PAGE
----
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Relay for Life raises $123,000 for cancer research
MARYSVILLE — A longtime Marysville resident, P.J. Parsons was in for a surprise when she agreed to deejay the north Snohomish county Relay for Life.
Parsons decided to pass on her chance to walk across the stage to receive her bachelor's degree in general studies and human services from Western Washington University, instead opting to play music and announce the June 13-14 Relay for Life at Marysville-Pilchuck High School.
"Maybe it's being in that field," said Parsons of her decision to come to the fundraiser for the American Cancer Society. Her degree prepared her for work in the non-profit field. "These are good people and I know I can do this for them."
Nevertheless, her friends from the relay weren't about to let the moment almost 20 years in the making — since Parsons received her associates degree 19 years ago — go by unacknowledged. Bringing a cap and gown under the guise of a graduation-themed lap, Relay organizers also brought Parsons' favorite instructor and several fellow graduates to award the now-Everett resident her bachelor's degree in a surprise ceremony on the field.
"Right before they grabbed me, my instructor showed up, which got me crying because she's a big part of the reason I did this," Parsons said. "It was so Relay."
Parsons was just one of 350 participants creating memories as they walked laps at Quil Ceda Stadium from noon on June 13 until 9 a.m. on June 14 raising money toward cancer research and support of patients in the north Snohomish County area. According to the Relay for Life website, the weekend event raised $123,000.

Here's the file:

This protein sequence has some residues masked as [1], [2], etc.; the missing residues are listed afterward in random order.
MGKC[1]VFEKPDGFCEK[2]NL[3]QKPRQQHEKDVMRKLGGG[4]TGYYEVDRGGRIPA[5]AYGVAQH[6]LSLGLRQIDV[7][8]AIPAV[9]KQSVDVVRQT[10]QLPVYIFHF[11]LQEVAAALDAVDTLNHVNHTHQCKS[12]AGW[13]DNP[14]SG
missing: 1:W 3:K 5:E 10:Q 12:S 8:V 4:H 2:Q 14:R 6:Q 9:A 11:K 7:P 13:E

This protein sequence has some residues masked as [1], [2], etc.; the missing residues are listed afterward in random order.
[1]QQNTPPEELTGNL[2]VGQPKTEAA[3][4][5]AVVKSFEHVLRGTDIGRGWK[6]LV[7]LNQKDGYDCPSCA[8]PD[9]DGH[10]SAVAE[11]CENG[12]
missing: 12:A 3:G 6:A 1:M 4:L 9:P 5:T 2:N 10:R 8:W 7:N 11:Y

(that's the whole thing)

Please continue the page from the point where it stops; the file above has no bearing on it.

The relay featured themed laps around the track and special events nearly every hour to keep walkers energized. In addition to Parsons' graduation lap, a boatload of pirates made an appearance. Walkers also donned bathing suits for an afternoon lap and pajamas for an evening lap. A cross-dressing beauty pageant, Mr. Relay took place at 7 p.m., but the emotional highlight of the relay was the traditional Luminaria ceremony.
Small white bags were decorated with the names and images of family and friends lost to cancer. Lit by a small votive candle from inside, the bags circled the track and spelled out the word "hope" on the bleachers of the stadium.
"Each team has a member on the track at all times," said Tracy Anderson, committee chairperson for the north Snohomish County region. "The reason we do that is that cancer never sleeps."
Anderson said turnout was down a little this year due to the difficulty of fundraising in the current economic climate. Still 40 teams turned out to walk and the event had a notable number of survivors show up.
A breast cancer survivor herself, Anderson said she chose to get involved in Relay for Life as opposed to other cancer research fundraisers because of the American Cancer Society's outreach to people with cancers of all kinds. She said that local programs supported by Relay for Life include the Look Good, Feel Better program, which provides patients access to wigs and cosmetics to conceal the side effects of treatment, and Road to Recovery, a volunteer program that takes patients to their often daily appointments. These programs, as well as the cancer resource center at Providence Regional in Everett, serve a large number of patients in the north county.
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